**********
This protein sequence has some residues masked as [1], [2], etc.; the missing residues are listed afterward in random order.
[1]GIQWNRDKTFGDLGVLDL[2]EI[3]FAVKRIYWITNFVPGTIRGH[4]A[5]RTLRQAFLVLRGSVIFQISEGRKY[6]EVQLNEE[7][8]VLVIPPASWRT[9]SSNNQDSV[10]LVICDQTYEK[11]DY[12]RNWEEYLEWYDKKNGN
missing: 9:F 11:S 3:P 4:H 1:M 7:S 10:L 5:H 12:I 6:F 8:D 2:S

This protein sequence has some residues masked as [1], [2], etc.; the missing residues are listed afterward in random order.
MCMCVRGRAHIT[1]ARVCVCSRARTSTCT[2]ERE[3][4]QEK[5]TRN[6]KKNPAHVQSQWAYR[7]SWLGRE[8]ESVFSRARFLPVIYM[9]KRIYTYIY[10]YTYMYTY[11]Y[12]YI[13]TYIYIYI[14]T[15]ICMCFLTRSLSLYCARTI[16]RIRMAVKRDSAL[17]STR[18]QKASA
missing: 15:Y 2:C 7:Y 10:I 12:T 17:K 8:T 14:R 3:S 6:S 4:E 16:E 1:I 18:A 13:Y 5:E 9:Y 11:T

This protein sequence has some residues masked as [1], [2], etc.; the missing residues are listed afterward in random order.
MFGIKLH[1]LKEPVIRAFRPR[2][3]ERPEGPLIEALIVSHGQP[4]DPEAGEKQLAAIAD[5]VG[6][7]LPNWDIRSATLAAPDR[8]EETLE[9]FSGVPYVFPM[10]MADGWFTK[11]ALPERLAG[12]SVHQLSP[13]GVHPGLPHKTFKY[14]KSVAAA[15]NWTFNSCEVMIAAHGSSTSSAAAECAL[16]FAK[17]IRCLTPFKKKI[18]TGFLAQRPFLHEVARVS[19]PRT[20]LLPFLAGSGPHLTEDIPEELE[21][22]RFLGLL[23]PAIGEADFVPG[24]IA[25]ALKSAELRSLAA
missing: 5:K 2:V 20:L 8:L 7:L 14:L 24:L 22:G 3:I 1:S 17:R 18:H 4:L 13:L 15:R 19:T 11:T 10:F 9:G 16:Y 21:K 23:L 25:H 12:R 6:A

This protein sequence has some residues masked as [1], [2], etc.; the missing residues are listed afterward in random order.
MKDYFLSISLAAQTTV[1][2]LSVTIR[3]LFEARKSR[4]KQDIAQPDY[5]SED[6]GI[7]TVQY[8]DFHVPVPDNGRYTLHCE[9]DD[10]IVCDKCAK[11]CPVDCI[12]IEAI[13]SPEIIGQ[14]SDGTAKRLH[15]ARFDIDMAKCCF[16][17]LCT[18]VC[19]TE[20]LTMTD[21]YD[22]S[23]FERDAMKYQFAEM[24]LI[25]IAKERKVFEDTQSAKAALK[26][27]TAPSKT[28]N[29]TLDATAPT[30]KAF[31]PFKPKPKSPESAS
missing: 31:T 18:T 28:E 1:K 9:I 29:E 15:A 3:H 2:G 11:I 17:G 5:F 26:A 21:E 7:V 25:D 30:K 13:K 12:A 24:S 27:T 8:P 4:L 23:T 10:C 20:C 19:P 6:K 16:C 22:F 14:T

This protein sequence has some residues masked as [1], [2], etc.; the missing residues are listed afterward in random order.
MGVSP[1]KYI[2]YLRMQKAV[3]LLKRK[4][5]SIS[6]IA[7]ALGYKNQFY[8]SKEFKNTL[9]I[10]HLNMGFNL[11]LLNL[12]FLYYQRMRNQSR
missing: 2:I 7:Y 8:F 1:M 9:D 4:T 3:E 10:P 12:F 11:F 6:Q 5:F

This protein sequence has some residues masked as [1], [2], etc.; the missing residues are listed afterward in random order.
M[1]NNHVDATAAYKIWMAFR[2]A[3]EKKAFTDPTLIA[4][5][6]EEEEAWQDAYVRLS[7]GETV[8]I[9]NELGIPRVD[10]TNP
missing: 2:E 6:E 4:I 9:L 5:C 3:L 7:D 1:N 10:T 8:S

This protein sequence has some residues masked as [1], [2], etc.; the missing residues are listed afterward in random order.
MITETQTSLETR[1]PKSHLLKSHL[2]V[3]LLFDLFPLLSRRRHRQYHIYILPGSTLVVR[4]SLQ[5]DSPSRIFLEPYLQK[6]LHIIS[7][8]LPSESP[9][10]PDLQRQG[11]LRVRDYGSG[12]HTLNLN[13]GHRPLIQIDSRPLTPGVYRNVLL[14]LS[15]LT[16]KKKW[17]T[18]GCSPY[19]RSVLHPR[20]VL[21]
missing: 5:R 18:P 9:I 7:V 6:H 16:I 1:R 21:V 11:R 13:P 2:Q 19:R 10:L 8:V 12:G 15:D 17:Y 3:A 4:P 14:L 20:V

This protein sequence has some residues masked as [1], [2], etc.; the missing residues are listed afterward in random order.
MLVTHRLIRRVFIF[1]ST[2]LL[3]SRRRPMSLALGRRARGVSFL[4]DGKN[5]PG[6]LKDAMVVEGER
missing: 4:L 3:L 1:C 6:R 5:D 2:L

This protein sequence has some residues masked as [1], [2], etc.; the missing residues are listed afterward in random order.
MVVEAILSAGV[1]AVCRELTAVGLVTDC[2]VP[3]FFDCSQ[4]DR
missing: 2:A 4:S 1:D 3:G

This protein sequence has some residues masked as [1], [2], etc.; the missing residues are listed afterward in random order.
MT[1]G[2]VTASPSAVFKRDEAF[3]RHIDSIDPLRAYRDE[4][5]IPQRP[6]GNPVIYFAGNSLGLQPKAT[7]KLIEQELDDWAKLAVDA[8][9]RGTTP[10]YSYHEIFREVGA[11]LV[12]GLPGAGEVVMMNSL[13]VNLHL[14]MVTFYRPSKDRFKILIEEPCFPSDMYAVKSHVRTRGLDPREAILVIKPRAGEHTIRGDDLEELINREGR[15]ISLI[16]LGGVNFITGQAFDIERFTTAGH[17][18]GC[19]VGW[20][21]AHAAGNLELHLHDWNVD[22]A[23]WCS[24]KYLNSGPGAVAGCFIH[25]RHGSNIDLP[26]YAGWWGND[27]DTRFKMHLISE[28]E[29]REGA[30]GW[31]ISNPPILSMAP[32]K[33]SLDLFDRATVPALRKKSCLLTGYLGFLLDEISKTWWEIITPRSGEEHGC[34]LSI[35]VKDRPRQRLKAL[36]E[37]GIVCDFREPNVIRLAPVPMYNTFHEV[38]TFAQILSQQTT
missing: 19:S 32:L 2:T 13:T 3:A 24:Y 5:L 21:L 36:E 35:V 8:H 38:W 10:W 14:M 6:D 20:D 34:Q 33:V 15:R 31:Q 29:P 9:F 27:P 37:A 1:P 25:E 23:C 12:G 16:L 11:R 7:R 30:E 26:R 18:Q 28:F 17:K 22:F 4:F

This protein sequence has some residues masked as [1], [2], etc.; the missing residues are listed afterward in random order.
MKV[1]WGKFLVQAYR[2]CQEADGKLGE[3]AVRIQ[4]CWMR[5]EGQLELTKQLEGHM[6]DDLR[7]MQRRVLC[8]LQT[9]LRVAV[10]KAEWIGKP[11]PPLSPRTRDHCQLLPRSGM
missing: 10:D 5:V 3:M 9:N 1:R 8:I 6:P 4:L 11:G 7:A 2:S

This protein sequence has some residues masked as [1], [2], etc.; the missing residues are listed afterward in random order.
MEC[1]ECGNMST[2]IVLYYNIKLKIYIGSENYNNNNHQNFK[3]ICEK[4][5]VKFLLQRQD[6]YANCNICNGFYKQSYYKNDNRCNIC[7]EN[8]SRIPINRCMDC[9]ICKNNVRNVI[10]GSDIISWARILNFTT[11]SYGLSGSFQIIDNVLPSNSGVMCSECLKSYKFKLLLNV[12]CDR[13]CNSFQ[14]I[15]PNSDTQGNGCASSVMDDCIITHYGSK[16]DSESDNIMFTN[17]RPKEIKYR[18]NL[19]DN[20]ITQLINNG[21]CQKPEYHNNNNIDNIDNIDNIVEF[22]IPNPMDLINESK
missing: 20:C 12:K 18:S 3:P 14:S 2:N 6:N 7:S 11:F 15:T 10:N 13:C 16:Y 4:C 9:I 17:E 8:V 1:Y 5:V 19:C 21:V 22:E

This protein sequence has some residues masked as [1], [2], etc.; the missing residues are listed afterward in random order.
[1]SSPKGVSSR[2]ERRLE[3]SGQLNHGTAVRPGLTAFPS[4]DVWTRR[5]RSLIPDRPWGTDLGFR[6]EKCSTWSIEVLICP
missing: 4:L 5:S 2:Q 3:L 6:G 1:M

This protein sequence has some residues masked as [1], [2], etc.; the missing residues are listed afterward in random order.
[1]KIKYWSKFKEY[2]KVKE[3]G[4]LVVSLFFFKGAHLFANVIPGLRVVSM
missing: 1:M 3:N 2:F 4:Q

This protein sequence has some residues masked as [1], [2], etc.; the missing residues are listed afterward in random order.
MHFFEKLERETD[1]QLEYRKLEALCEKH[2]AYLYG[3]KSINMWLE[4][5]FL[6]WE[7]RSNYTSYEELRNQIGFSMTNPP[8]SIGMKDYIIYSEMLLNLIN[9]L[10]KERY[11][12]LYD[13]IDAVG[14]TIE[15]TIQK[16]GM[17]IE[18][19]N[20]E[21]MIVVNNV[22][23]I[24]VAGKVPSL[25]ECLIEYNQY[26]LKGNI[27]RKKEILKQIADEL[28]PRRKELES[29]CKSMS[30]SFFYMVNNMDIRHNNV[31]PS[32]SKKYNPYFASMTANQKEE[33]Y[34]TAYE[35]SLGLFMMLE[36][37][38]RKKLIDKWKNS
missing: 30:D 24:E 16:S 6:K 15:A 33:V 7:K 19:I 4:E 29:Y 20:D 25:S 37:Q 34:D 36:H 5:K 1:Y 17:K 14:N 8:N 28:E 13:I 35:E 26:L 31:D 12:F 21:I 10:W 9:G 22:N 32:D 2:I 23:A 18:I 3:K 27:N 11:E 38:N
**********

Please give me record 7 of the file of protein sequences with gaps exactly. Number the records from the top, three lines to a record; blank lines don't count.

This protein sequence has some residues masked as [1], [2], etc.; the missing residues are listed afterward in random order.
MITETQTSLETR[1]PKSHLLKSHL[2]V[3]LLFDLFPLLSRRRHRQYHIYILPGSTLVVR[4]SLQ[5]DSPSRIFLEPYLQK[6]LHIIS[7][8]LPSESP[9][10]PDLQRQG[11]LRVRDYGSG[12]HTLNLN[13]GHRPLIQIDSRPLTPGVYRNVLL[14]LS[15]LT[16]KKKW[17]T[18]GCSPY[19]RSVLHPR[20]VL[21]
missing: 5:R 18:P 9:I 7:V 6:H 16:I 1:R 21:V 11:R 13:P 2:Q 19:R 10:L 8:V 12:G 15:D 17:Y 3:A 4:P 14:L 20:V